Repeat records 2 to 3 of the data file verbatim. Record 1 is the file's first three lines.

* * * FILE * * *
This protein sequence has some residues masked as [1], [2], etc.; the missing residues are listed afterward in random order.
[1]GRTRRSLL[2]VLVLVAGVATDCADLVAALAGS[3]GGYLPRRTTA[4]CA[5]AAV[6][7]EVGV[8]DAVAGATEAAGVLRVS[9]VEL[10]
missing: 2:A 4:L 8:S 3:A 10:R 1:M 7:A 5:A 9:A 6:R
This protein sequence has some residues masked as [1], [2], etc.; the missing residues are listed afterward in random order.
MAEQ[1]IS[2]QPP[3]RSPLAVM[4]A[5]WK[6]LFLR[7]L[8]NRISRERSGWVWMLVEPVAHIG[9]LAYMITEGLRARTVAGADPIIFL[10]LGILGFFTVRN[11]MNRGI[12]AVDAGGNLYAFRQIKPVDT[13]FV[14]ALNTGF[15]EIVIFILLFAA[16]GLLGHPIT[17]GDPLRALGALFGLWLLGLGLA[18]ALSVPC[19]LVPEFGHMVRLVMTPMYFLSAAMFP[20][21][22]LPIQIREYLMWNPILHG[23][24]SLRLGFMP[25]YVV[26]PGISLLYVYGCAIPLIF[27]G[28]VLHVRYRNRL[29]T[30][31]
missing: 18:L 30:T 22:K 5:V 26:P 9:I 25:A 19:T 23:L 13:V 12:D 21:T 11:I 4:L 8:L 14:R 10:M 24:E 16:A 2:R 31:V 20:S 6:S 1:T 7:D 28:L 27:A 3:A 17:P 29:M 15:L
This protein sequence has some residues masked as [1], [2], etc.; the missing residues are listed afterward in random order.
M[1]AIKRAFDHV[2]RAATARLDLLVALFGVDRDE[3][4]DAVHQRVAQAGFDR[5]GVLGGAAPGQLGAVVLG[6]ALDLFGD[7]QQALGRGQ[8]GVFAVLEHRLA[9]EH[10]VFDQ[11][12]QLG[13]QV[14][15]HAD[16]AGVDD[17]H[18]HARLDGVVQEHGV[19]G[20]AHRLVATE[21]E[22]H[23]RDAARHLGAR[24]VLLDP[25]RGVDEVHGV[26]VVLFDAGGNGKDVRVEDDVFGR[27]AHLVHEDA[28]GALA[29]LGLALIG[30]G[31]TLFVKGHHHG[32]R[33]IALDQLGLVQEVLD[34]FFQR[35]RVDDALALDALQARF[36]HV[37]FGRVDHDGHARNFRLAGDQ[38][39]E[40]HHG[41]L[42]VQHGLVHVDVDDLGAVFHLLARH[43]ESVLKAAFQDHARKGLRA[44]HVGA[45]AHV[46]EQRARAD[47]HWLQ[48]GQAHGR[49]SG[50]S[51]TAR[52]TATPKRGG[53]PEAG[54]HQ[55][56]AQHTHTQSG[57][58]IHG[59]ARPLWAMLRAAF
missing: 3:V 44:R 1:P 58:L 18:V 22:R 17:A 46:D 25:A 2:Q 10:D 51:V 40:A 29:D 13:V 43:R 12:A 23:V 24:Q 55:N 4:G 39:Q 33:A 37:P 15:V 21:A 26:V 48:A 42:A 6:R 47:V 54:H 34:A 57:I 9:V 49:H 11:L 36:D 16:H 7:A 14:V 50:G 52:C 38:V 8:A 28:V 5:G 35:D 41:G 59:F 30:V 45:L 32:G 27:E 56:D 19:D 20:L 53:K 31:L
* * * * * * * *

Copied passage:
This protein sequence has some residues masked as [1], [2], etc.; the missing residues are listed afterward in random order.
MAEQ[1]IS[2]QPP[3]RSPLAVM[4]A[5]WK[6]LFLR[7]L[8]NRISRERSGWVWMLVEPVAHIG[9]LAYMITEGLRARTVAGADPIIFL[10]LGILGFFTVRN[11]MNRGI[12]AVDAGGNLYAFRQIKPVDT[13]FV[14]ALNTGF[15]EIVIFILLFAA[16]GLLGHPIT[17]GDPLRALGALFGLWLLGLGLA[18]ALSVPC[19]LVPEFGHMVRLVMTPMYFLSAAMFP[20][21][22]LPIQIREYLMWNPILHG[23][24]SLRLGFMP[25]YVV[26]PGISLLYVYGCAIPLIF[27]G[28]VLHVRYRNRL[29]T[30][31]
missing: 18:L 30:T 22:K 5:V 26:P 9:I 25:A 19:T 23:L 13:V 12:D 21:T 11:I 4:L 8:L 14:R 10:M 24:E 16:A 2:R 31:V 20:S 6:S 1:T 7:D 28:L 27:A 3:A 17:P 29:M 15:L
This protein sequence has some residues masked as [1], [2], etc.; the missing residues are listed afterward in random order.
M[1]AIKRAFDHV[2]RAATARLDLLVALFGVDRDE[3][4]DAVHQRVAQAGFDR[5]GVLGGAAPGQLGAVVLG[6]ALDLFGD[7]QQALGRGQ[8]GVFAVLEHRLA[9]EH[10]VFDQ[11][12]QLG[13]QV[14][15]HAD[16]AGVDD[17]H[18]HARLDGVVQEHGV[19]G[20]AHRLVATE[21]E[22]H[23]RDAARHLGAR[24]VLLDP[25]RGVDEVHGV[26]VVLFDAGGNGKDVRVEDDVFGR[27]AHLVHEDA[28]GALA[29]LGLALIG[30]G[31]TLFVKGHHHG[32]R[33]IALDQLGLVQEVLD[34]FFQR[35]RVDDALALDALQARF[36]HV[37]FGRVDHDGHARNFRLAGDQ[38][39]E[40]HHG[41]L[42]VQHGLVHVDVDDLGAVFHLLARH[43]ESVLKAAFQDHARKGLRA[44]HVGA[45]AHV[46]EQRARAD[47]HWLQ[48]GQAHGR[49]SG[50]S[51]TAR[52]TATPKRGG[53]PEAG[54]HQ[55][56]AQHTHTQSG[57][58]IHG[59]ARPLWAMLRAAF
missing: 3:V 44:R 1:P 58:L 18:V 22:R 17:A 46:D 25:A 2:Q 10:D 51:V 40:A 29:D 13:V 43:R 12:A 23:V 24:Q 55:N 4:G 39:Q 33:A 37:P 15:V 21:A 26:V 48:A 42:A 6:R 47:V 54:H 34:A 57:I 9:V 49:H 11:L 36:D 16:H 7:A 14:V 50:G 52:C 38:V 8:A 28:V 5:G 35:D 41:G 59:F 30:V 45:L 32:G 27:E 56:D 19:D 20:L 53:K 31:L